The conversation Flowers & Sluimers
Think Yes, Think Smart & Think Sustainable
THEY HAVE CROSSED PATHS ON MANY OCCASIONS DURING THE HISTORY OF NIBC. CHRIS FLOWERS, CEO OF J.C. FLOWERS & CO AND MAJOR SHAREHOLDER IN NIBC, AND DICK SLUIMERS, CHAIRMAN OF THE SUPERVISORY BOARD OF NIBC, HAVE BEEN CLOSELY CONNECTED TO ONE ANOTHER AND TO NIBC AT VARIOUS TIMES AND IN VARIOUS CAPACITIES. IT NOW SEEMS THAT THEIR PATHS WILL SHORTLY SEPARATE AS A RESULT OF THE PROPOSED TAKEOVER BY BLACKSTONE. THIS IS THE PERFECT TIME FOR JESSICA MORINVILLE, FINTECH & STRUCTURED FINANCE NIBC IN LONDON, TO REFLECT UPON THE HISTORY OF NIBC AND ITS FUTURE IN THE BANKING WORLD WITH THESE TWO GENTLEMEN.
Chris Flowers has been involved in NIBC because in 2005 J.C. Flowers & Co. bought NIBC and is still a big shareholder. Chris Flowers was a member of the Supervisory Board (SB) of NIBC from 2005 to 2009. In 2012, he was reappointed as member of the SB, until today.
Chris Flowers is currently Chief Executive Officer of J.C. Flowers & Co. LLC.
Dick Sluimers began to work with NIBC in 1991. First in the SB from 1991 to 1998. And later when NIBC was sold to ABP and PGGM, Dick was a member of the board of ABP and involved with the bank. Due to the sale of NIBC to J.C. Flowers & Co. in 2005, his relationship with the bank came to an end. In 2016, he was reappointed as a member of the SB and since 2019 he is the chairman of the SB.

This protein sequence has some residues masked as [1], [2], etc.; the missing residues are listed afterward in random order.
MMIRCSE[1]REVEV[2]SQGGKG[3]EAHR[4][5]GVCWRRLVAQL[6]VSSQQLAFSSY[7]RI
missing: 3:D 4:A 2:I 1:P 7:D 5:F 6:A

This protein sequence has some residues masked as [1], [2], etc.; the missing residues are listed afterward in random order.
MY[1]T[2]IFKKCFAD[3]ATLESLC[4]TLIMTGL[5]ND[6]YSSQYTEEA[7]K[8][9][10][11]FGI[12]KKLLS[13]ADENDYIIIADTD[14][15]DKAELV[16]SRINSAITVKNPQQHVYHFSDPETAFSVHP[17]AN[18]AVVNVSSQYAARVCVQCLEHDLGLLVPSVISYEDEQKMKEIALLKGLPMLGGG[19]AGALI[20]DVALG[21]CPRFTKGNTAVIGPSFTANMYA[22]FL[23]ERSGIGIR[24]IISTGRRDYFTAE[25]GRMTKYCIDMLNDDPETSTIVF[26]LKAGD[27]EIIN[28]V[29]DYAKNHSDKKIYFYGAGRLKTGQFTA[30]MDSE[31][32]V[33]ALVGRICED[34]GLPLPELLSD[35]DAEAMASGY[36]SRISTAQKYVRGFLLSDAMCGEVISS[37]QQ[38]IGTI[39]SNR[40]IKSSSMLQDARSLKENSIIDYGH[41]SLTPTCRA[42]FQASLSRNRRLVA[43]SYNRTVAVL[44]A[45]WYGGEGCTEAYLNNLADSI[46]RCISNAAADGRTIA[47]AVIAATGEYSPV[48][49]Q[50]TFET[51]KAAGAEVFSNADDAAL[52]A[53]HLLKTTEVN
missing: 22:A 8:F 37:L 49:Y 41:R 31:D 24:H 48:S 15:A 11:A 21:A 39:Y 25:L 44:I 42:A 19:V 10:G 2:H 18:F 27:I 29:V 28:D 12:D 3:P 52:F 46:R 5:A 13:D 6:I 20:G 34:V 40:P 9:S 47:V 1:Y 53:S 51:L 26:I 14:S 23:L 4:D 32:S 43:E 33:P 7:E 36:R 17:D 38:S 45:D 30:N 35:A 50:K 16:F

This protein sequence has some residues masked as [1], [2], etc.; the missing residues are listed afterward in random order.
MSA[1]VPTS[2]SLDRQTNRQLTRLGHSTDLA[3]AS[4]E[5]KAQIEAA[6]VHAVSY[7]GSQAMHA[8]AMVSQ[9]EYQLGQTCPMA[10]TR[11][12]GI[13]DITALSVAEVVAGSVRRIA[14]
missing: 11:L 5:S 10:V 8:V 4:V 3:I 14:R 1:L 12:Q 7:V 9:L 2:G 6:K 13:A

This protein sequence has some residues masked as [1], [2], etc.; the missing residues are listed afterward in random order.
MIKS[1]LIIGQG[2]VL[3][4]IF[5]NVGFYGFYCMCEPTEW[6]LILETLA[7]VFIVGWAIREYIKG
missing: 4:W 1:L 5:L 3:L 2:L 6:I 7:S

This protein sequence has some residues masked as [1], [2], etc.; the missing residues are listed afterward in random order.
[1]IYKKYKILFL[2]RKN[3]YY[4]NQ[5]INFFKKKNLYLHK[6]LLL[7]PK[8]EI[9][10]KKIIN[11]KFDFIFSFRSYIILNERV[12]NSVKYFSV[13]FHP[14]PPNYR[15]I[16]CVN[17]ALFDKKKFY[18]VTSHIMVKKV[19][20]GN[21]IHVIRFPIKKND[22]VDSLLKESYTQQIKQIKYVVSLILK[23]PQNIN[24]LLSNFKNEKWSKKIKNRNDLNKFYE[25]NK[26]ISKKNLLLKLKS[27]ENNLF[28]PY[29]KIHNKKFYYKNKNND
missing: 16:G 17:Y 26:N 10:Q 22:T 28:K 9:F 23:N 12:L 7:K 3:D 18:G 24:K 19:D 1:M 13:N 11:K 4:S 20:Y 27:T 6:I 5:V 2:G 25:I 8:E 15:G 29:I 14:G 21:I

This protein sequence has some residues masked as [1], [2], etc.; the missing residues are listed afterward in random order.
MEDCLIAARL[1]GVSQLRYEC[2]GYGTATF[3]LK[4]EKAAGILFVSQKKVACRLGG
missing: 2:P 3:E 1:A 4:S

Jessica Morinville first joined NIBC’s Structuring department in 2012 in the Hague and rejoined via the London F&SF team in 2019 having since been with the bank in total for over 5 years. She brings 11 years of financial services experience through diverse roles including a bank capital/structured finance hedge fund, microfinance fund and early stage fintechs.
Jessica starts at the beginning: “What were some of the significant moments in NIBC’s development during this time?”
“For me, that was in 1991. At that time, life at the bank was quite different, much simpler,” says Dick Sluimers. “NIBC was a majority government owned bank and worked mainly in consortia with ABN AMRO, Rabobank and banks outside of the Netherlands. Moreover, there was lots of work that came from government programmes. In 1999, the government left and pension funds took over the bank. Subsequently, J.C. Flowers & Co. bought NIBC in 2005 and that changed the bank into a private enterprise. Chris can tell you more about it, because at that point I left.”
Adding to Dick’s story, Chris Flowers says: “At the time that I joined, the bank had already started with its specialisations. The plan was to float NIBC on the stock market. As a result of the financial crisis in 2008, this was postponed for 11 years. But if you look at the figures of 2006 and 2019, you will ultimately notice very few differences. As they say in New York, ‘we made three left hand turns to make a right turn’. Obviously, the NIBC organisation did change. New people joined and new products and services were developed. But, if I look at the culture of NIBC, there too not much has changed. The culture was always and still is enterprising and agile. Now more than ever. The Think Yes mentality truly helps NIBC to grow,” according to Chris.